The IRS is now capable of identifying factors that lead to audits more than ever, thanks largely to improved detection systems. If you run a startup or a small business, you may be singled out for several reasons. Corporate Business Solutions can provide, through one of our affiliated companies, tax assistance to entrepreneurs who have failed to put the proper systems in place to keep the owner’s personal expenses separate from the funds for the business. We highly recommend owners of small and medium-size businesses establish the necessary internal controls and systems to avoid getting in trouble with the IRS. Here are some red flags for business owners to keep in mind to avoid getting audited by the IRS:
Self Employment – Being self-employed at your own startup or small venture naturally raises red flags at the IRS. Self-employed persons may file for more deductions for businesses, which attracts scrutiny. One of the prime triggers for IRS audits is owning a home where you take a home office deduction for running a business and claiming significant business expenses which may not be justified. If you are self-employed, you must keep business and personal expenses separate without exceptions.
Over-the-Top Home Office Deductions – Be careful about what you deduct as business expenses when you run a home office. Don’t try to claim deductions for very small expenses like paper supplies or buying a new stapler, for example, if you are using those items for your personal convenience as well. Only those things which are exclusively used for your business qualify for a business expense deduction. Home office deductions must be well justified. The IRS will want to know whether the home office is used exclusively for work and has specific rules for when the space allocated for a home office as a percentage of the home cost can be deducted. Keeping extra careful track of all business expenses will help you present strong evidence.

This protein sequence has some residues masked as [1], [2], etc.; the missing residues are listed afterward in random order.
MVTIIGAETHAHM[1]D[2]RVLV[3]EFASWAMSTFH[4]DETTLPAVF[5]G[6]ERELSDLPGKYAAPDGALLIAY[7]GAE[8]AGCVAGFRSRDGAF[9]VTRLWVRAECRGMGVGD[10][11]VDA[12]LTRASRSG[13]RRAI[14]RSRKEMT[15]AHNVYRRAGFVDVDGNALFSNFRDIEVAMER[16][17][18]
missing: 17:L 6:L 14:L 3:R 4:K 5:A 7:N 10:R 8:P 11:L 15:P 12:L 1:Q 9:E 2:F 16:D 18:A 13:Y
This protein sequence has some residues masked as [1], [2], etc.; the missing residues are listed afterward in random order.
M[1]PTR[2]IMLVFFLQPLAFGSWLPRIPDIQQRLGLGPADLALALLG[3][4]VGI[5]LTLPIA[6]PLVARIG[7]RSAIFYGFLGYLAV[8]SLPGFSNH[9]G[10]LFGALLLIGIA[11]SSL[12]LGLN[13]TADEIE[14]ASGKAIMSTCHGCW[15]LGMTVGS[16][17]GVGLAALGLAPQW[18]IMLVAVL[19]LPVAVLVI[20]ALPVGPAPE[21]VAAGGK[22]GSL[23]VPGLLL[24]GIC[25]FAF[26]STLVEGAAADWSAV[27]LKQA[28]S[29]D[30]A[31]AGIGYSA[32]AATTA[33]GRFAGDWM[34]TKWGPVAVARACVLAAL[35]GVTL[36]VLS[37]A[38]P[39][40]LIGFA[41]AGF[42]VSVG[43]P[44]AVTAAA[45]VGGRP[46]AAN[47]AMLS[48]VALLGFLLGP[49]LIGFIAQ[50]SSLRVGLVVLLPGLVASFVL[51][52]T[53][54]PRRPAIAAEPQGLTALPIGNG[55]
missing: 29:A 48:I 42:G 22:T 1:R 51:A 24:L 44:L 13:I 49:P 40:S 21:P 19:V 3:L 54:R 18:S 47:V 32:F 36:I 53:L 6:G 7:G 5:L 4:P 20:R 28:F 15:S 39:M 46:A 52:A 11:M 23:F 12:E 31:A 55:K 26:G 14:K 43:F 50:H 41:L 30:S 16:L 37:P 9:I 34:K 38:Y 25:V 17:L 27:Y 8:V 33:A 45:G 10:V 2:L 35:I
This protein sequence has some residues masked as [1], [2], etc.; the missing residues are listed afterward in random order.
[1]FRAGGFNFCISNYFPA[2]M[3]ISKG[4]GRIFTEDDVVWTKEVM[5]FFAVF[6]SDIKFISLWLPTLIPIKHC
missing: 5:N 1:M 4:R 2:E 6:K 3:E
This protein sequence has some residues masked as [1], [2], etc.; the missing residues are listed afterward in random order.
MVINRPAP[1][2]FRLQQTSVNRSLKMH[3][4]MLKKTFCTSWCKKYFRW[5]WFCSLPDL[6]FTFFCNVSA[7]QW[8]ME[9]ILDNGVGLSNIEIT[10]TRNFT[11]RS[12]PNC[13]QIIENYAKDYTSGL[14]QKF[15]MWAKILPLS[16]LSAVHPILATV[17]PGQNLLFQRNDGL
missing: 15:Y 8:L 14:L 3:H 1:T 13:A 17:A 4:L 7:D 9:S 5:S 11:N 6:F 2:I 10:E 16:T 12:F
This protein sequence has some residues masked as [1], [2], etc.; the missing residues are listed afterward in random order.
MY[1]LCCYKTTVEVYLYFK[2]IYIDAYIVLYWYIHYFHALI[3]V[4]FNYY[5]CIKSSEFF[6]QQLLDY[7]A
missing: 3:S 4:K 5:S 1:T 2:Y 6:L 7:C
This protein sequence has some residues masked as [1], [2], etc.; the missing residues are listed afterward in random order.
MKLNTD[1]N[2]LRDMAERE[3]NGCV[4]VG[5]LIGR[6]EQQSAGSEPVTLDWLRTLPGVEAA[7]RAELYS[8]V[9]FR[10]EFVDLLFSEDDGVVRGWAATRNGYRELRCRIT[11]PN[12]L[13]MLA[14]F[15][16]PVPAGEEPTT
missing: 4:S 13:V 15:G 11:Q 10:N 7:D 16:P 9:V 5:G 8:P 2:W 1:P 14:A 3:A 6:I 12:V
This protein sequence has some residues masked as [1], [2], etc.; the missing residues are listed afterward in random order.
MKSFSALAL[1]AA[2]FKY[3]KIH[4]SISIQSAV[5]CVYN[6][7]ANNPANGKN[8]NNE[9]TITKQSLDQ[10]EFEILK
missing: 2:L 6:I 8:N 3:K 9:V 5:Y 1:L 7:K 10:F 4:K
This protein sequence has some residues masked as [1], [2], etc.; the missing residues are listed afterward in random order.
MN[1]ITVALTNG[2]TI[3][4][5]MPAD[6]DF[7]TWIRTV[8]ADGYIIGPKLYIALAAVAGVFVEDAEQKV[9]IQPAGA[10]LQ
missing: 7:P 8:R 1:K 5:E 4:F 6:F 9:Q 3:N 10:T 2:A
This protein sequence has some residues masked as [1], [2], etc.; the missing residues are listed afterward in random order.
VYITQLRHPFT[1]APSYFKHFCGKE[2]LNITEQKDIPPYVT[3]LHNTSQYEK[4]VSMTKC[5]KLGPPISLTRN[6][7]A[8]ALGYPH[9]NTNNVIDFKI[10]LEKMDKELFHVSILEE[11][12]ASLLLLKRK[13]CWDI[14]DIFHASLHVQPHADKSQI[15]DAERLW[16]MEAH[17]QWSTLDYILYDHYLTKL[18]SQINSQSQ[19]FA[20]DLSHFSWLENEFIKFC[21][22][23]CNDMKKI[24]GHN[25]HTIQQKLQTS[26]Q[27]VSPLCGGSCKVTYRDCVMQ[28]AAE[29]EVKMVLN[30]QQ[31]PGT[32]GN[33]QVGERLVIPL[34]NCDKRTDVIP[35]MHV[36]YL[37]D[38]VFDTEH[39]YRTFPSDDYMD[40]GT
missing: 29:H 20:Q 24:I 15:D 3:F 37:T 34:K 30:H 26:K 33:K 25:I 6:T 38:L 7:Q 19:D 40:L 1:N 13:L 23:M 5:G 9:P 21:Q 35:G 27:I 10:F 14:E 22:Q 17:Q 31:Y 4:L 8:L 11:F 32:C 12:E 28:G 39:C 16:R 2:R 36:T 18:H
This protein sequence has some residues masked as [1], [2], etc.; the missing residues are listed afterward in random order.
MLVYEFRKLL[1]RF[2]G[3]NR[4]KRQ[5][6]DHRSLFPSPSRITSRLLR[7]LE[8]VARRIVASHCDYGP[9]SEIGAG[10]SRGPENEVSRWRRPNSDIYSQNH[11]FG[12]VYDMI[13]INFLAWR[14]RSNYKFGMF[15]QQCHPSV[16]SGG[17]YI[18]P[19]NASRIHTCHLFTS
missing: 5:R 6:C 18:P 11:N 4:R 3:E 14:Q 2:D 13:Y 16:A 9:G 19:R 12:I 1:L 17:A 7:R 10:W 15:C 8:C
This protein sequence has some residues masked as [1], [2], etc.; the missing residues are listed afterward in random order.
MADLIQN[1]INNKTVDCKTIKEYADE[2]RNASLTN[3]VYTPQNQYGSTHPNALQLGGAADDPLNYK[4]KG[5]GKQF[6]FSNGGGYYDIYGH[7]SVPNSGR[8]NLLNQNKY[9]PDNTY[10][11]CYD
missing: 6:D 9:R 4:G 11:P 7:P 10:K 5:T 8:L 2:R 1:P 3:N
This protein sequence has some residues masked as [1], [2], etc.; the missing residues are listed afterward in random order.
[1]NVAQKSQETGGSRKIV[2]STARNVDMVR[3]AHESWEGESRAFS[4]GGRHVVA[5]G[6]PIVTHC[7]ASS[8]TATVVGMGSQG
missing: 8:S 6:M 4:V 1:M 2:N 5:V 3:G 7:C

Writing off Hobby Expenses as Business Expenses – It is illegal to pass off a hobby as a business for tax purposes. However, some people may engage in hobbies as if they are businesses. If your hobby business is largely unprofitable, that would ring off warning alarms at the IRS. Your hobby could get classified as unprofitable home businesses, where you cannot claim certain business deductions.
Excessive Generosity – It’s common for even small businesses to make charitable donations and claim a tax credit. However, eyebrows will be raised at the IRS if you are particularly generous in one year more than in others. Do not inflate your charitable donations. You must have documentation for all charitable deductions. If you donate more than $500, you must file a form 8283.
You can find more information about the business consulting services we provide at CBS-CBS.com.